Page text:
Tuesday, November 21, 2017

When you have to go potty, stop, and go right away

Japan is incredibly clean. Even without garbage cans on the streets, most people carry their refuse with them home or deposit it in the appropriate receptacle in a convenience store. Even on garbage days in residential neighborhoods, the waste is neatly organized and ready for pickup. It’s not perfect - you do occasionally see some stray trash - but it’s pretty darn good.

(The exception to this rule is on Sunday morning when we have to walk through a rather seedy part of town to get to church. After a night of partying at bars and strip clubs (that’s sometimes still going on at 8:30am), there are frequently way more cigarette butts and other paraphernalia littering the roads and sidewalks. We’ve seen more than one drunken walk of shame and smelled urine and we’ve even followed a trail of blood for a few blocks. We also got applauded walking by some people once, but no idea what that was about.)

But otherwise, Japan is exceptionally clean.

Japan also has a plethora of public restrooms. They can be found in every train station and sometimes just around, unattached to any other building. Since the Japanese people are clean, every public restroom I’ve seen so far is also well taken care of. Whenever I’ve needed one, it hasn’t taken long to find one and be at ease with its level of cleanliness.

But sometimes I am not at ease with the actual toilet.
Squat toilet - I have had some difficulty learning how to use these. I think I have figured it out, but I still don't prefer these if I can afford them.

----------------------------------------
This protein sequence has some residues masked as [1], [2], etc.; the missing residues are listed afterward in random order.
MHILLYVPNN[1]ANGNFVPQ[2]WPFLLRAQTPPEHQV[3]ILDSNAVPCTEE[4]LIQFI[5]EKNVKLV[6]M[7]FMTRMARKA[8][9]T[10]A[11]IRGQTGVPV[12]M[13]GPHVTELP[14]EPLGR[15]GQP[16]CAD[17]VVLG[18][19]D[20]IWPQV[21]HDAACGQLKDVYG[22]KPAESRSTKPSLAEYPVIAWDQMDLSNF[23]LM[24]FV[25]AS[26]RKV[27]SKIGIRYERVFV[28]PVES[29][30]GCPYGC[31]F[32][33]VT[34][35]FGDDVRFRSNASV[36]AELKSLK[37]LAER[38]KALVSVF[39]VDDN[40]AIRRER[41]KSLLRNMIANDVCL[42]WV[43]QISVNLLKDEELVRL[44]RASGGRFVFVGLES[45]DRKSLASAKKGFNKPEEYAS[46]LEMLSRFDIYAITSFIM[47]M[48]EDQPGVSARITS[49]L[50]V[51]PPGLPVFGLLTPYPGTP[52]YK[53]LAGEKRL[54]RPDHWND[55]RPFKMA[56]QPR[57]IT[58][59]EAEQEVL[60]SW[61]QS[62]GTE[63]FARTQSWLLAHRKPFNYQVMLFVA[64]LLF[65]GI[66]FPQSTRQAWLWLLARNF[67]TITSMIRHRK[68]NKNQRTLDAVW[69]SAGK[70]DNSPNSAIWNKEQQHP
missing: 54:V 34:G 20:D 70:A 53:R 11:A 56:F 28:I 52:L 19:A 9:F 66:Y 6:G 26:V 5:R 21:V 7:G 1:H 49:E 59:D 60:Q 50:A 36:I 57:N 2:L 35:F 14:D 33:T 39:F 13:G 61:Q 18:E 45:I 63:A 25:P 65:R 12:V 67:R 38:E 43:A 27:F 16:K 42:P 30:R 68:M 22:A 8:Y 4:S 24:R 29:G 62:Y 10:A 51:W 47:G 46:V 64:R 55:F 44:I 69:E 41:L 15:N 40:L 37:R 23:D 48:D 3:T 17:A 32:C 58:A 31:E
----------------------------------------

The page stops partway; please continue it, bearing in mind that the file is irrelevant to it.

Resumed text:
Most often it’s a Western style toilet. Frequently, if there is a squat toilet in one stall, a Western toilet is in another. Sometimes there will be signs indicating what to expect on the stall doors, and sometimes not. If you have to go badly enough, you may not be able to wait for your preference.

What’s really snazzy are these toilets:

Often these kinds of toilets have heated seats (seriously amazing in the winter), plays water sounds to mask any sounds you might be making (sometimes optional, sometimes automatic), a water spray you can direct to different areas (especially helpful for the females). You can even adjust the water pressure and temperature! I’m fairly confident we will buy one or two that you can install on a home toilet sooner or later. These are definitely my favorite toilets out in town. Generally, the nicer the building, the nicer the toilet, but you really never know what you're going to run into.

I also have found some toilet signs that amuse me.
This was in a very nice building in South Korea - Even the toilet signs were dressed nicely!
It's so cold in Sapporo, Japan, that even the toilet signs are bundled up.

In case you need a floor plan of the restroom.
I am definitely grateful for clean, easy to find restrooms. Major bonus points when they have a heated seat!


Heidi said...

Heated seats! I love them. I want one.

AmandaStretch said...

I anticipate coming home with at least one.

Giggles said...

My fantasy bathroom also has heated seats and built-in bidet for the toilet.

Japan is like my Mecca for bathrooms. They're doing it right.

AmandaStretch said...

You can actually buy the washlet attachment, with a heated seat and a bidet and put it on a regular toilet. Info for a future day.

Giggles said...

I'm trying to convince Brett to add it to the budget. I need to work on my negotiating skills.

AmandaStretch said...

I can price them here, see if they are cheaper, if that helps. :)

Giggles said...

We haven't even priced them. He just thinks they aren't necessary. Maybe I should price them though. That might help with my negotiating. Currently I'm negotiating new overhead lighting though.

AmandaStretch said...

That's fair. Good luck! And fancy toilet seats aren't necessary, but they sure are comfortable and useful.